For over 27 years, the Jerash Festival, lead by Queen Noor, was the Kingdom’s central cultural event. In 27 years it was canceled a total of three times: in 1982 during the Israeli invasion of southern Lebanon and in 2006, due to the Israeli-Hizballah conflict in Lebanon. I’m not sure if the cancellation was out of respect for Lebanon or due to the fact that at least half of the performers in the festival are from Lebanon. In any case, this third cancellation seems to be due to, well, nothing really:
Countering â€œmisinterpretationâ€ by the local media of a recent controversial decision to hold Jerash Festival as only one component of the larger Jordan Festival, Bakir insisted the government had no intention to abolish the festival…
…The Jordan Festival will only serve as an umbrella for all summer cultural activities in various parts of the country, including the 27-year-old Jerash Festival, the minister explained.
But â€œdue to the shortage of timeâ€, cultural activities to be held in Jerash this season will be minimal, as part of what she called â€œedition zeroâ€ of Jordan Festival.
â€œThere will be no Jerash Festival this year, but cultural activities and musical concerts will be performed in the ancient city as part of the Jordan Festivalâ€™s concept,â€ she explained [source]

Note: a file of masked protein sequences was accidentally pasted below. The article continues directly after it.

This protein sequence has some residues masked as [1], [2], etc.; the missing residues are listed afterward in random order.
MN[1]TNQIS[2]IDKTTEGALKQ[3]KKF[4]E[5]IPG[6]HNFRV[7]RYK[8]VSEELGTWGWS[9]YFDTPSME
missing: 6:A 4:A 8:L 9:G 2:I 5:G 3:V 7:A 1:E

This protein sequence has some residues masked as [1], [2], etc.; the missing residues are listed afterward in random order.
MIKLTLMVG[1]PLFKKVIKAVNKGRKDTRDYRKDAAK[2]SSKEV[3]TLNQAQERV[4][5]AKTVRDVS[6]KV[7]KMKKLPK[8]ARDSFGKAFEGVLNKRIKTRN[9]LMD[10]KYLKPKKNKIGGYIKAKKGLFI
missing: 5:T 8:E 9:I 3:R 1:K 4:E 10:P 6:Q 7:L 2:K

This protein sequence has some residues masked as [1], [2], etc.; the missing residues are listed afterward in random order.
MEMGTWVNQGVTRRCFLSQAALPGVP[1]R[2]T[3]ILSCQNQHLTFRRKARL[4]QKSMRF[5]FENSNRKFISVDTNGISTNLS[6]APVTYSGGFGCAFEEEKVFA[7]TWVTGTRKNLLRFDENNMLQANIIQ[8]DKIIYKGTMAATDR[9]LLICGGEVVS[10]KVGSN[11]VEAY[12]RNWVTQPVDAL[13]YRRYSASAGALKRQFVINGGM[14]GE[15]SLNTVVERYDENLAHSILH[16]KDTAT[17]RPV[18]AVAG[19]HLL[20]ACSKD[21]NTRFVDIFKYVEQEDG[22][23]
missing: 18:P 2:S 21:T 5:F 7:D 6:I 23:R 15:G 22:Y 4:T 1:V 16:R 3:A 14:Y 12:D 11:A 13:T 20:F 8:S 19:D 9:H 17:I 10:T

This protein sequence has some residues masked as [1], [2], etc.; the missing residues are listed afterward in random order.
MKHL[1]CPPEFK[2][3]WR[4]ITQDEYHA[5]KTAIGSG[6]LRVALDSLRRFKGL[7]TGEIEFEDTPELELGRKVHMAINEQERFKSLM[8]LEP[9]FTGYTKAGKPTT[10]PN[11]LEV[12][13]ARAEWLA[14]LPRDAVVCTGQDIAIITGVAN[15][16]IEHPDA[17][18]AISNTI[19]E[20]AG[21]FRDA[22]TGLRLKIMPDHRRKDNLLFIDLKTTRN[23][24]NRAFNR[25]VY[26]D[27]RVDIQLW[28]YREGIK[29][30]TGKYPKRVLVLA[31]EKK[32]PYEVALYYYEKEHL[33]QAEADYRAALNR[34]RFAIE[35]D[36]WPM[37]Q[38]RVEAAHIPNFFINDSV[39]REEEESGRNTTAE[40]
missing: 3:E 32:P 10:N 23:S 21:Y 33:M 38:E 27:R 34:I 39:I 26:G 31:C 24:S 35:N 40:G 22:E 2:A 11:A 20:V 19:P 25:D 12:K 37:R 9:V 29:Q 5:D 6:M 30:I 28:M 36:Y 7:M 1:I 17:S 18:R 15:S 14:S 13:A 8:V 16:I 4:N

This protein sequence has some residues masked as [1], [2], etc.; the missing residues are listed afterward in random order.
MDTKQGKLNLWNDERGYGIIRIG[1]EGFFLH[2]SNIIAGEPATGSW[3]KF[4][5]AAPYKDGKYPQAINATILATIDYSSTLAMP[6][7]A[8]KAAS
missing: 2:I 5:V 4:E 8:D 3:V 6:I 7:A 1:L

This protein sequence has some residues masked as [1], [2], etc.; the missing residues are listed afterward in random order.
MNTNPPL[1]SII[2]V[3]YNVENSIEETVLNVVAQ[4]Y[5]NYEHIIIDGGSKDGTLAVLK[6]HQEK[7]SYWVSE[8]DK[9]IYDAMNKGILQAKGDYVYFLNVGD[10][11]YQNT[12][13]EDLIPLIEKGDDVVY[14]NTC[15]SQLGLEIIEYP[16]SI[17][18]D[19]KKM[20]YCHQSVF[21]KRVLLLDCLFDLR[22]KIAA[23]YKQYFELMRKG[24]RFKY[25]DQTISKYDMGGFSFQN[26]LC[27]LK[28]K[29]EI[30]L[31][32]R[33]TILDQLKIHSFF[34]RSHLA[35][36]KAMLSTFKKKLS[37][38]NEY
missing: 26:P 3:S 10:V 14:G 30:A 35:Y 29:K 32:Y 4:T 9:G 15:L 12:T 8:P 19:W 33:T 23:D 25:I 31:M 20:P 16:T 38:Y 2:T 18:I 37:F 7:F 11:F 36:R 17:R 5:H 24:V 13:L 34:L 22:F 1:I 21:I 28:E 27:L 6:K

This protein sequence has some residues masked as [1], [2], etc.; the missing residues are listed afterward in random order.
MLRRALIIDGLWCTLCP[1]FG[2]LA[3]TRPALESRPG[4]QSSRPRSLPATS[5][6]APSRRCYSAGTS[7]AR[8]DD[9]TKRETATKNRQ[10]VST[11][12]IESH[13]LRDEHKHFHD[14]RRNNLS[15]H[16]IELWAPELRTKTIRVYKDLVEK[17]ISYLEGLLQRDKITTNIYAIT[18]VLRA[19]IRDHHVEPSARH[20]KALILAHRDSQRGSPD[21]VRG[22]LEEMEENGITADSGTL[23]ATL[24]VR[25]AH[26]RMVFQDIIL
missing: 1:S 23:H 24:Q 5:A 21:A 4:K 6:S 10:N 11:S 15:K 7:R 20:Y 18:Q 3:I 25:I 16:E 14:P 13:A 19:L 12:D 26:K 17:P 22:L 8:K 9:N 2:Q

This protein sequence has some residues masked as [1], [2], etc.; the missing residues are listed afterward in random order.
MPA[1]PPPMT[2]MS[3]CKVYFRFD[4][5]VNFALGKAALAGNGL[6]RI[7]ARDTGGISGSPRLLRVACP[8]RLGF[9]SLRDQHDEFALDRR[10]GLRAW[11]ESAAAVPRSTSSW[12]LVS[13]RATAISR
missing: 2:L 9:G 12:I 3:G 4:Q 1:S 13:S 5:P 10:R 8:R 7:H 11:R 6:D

Has the Jerash Festival been co-opted by a bigger and better festival? And even if the two festivals were to go on existing in the years to come, wouldn’t that be redundant? Having one festival in July and another in August, both of which overlap and both of which have pretty much the same types of artists and the same names? Won’t there be a preference for the Jordan festival leading to the death of the Jerash festival?
Granted, the Jerash festival is something that requires some desperate revamping but to cancel or co-opt it once and for all?
I suppose the real question I suppose is: does this cultural move feel just a teeny, weeny, bit political?
Because it would be a shame to play politics with something that has been established as tradition in the Kingdom…
In any case, the Jordan Festival, which starts next month, will have a few international stars that might spark the interests of some. Jazz sensation, Diana Krall will preform as will, opera king Placido Domingo, as well as David Lynch, whose movies I have yet to understand, and the Lebanese artist Mika, who has written some of the most terribly annoying songs that have plagued local radio for the past 2 years including Relax, Take it Easy and Lollipop.